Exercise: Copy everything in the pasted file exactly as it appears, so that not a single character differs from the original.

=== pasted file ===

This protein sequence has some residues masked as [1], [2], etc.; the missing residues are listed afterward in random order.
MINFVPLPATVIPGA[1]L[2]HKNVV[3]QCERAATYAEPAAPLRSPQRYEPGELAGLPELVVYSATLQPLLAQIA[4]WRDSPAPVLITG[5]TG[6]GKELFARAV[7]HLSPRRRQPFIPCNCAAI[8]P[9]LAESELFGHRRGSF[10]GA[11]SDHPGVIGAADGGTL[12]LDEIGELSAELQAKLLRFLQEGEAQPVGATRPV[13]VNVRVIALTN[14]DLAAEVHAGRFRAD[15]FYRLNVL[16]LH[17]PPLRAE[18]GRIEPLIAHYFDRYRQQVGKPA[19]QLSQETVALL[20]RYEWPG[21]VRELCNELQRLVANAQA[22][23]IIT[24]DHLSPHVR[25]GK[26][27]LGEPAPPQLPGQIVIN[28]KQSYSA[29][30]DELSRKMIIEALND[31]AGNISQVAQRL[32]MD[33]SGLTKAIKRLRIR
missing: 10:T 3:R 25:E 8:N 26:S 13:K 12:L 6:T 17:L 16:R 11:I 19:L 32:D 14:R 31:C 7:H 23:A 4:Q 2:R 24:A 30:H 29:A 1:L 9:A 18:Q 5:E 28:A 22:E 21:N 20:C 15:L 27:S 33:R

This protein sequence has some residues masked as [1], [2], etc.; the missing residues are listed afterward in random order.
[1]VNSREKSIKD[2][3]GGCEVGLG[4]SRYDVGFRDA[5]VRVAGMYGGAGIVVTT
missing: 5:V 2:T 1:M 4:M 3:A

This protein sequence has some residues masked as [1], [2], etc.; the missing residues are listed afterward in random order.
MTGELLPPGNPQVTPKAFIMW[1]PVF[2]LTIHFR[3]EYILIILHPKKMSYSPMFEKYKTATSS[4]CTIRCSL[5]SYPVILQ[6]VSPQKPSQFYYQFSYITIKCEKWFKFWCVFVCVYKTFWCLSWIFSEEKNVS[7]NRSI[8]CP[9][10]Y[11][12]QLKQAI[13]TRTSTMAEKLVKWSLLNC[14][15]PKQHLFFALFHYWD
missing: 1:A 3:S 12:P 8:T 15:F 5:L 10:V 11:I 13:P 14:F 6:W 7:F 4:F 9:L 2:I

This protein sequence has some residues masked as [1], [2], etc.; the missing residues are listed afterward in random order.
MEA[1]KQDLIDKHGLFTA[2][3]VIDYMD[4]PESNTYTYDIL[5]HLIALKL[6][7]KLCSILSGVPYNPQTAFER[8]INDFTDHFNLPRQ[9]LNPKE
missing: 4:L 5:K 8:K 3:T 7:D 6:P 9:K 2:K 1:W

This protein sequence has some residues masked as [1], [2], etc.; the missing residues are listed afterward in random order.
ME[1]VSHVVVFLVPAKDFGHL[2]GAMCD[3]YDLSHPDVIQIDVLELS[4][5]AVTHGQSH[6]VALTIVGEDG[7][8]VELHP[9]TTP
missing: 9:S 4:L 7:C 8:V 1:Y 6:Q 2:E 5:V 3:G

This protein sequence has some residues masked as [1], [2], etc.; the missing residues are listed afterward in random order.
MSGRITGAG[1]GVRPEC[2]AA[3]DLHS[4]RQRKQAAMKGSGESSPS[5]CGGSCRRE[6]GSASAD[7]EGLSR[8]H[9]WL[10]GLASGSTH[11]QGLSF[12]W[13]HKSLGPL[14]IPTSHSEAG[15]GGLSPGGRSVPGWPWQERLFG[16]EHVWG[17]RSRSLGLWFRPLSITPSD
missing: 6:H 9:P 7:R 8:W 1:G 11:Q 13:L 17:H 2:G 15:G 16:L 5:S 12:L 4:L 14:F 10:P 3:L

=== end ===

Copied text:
This protein sequence has some residues masked as [1], [2], etc.; the missing residues are listed afterward in random order.
MINFVPLPATVIPGA[1]L[2]HKNVV[3]QCERAATYAEPAAPLRSPQRYEPGELAGLPELVVYSATLQPLLAQIA[4]WRDSPAPVLITG[5]TG[6]GKELFARAV[7]HLSPRRRQPFIPCNCAAI[8]P[9]LAESELFGHRRGSF[10]GA[11]SDHPGVIGAADGGTL[12]LDEIGELSAELQAKLLRFLQEGEAQPVGATRPV[13]VNVRVIALTN[14]DLAAEVHAGRFRAD[15]FYRLNVL[16]LH[17]PPLRAE[18]GRIEPLIAHYFDRYRQQVGKPA[19]QLSQETVALL[20]RYEWPG[21]VRELCNELQRLVANAQA[22][23]IIT[24]DHLSPHVR[25]GK[26][27]LGEPAPPQLPGQIVIN[28]KQSYSA[29][30]DELSRKMIIEALND[31]AGNISQVAQRL[32]MD[33]SGLTKAIKRLRIR
missing: 10:T 3:R 25:E 8:N 26:S 13:K 12:L 6:T 17:L 16:R 11:I 19:L 32:D 14:R 31:C 7:H 23:A 4:Q 2:R 24:A 30:H 29:A 1:L 9:A 18:Q 5:E 28:A 22:E 21:N 20:C 15:L 27:S 33:R

This protein sequence has some residues masked as [1], [2], etc.; the missing residues are listed afterward in random order.
[1]VNSREKSIKD[2][3]GGCEVGLG[4]SRYDVGFRDA[5]VRVAGMYGGAGIVVTT
missing: 5:V 2:T 1:M 4:M 3:A

This protein sequence has some residues masked as [1], [2], etc.; the missing residues are listed afterward in random order.
MTGELLPPGNPQVTPKAFIMW[1]PVF[2]LTIHFR[3]EYILIILHPKKMSYSPMFEKYKTATSS[4]CTIRCSL[5]SYPVILQ[6]VSPQKPSQFYYQFSYITIKCEKWFKFWCVFVCVYKTFWCLSWIFSEEKNVS[7]NRSI[8]CP[9][10]Y[11][12]QLKQAI[13]TRTSTMAEKLVKWSLLNC[14][15]PKQHLFFALFHYWD
missing: 1:A 3:S 12:P 8:T 15:F 5:L 10:V 11:I 13:P 14:F 6:W 7:F 4:F 9:L 2:I

This protein sequence has some residues masked as [1], [2], etc.; the missing residues are listed afterward in random order.
MEA[1]KQDLIDKHGLFTA[2][3]VIDYMD[4]PESNTYTYDIL[5]HLIALKL[6][7]KLCSILSGVPYNPQTAFER[8]INDFTDHFNLPRQ[9]LNPKE
missing: 4:L 5:K 8:K 3:T 7:D 6:P 9:K 2:K 1:W

This protein sequence has some residues masked as [1], [2], etc.; the missing residues are listed afterward in random order.
ME[1]VSHVVVFLVPAKDFGHL[2]GAMCD[3]YDLSHPDVIQIDVLELS[4][5]AVTHGQSH[6]VALTIVGEDG[7][8]VELHP[9]TTP
missing: 9:S 4:L 7:C 8:V 1:Y 6:Q 2:E 5:V 3:G

This protein sequence has some residues masked as [1], [2], etc.; the missing residues are listed afterward in random order.
MSGRITGAG[1]GVRPEC[2]AA[3]DLHS[4]RQRKQAAMKGSGESSPS[5]CGGSCRRE[6]GSASAD[7]EGLSR[8]H[9]WL[10]GLASGSTH[11]QGLSF[12]W[13]HKSLGPL[14]IPTSHSEAG[15]GGLSPGGRSVPGWPWQERLFG[16]EHVWG[17]RSRSLGLWFRPLSITPSD
missing: 6:H 9:P 7:R 8:W 1:G 11:Q 13:L 17:H 2:G 15:G 16:L 5:S 12:L 4:L 14:F 10:P 3:L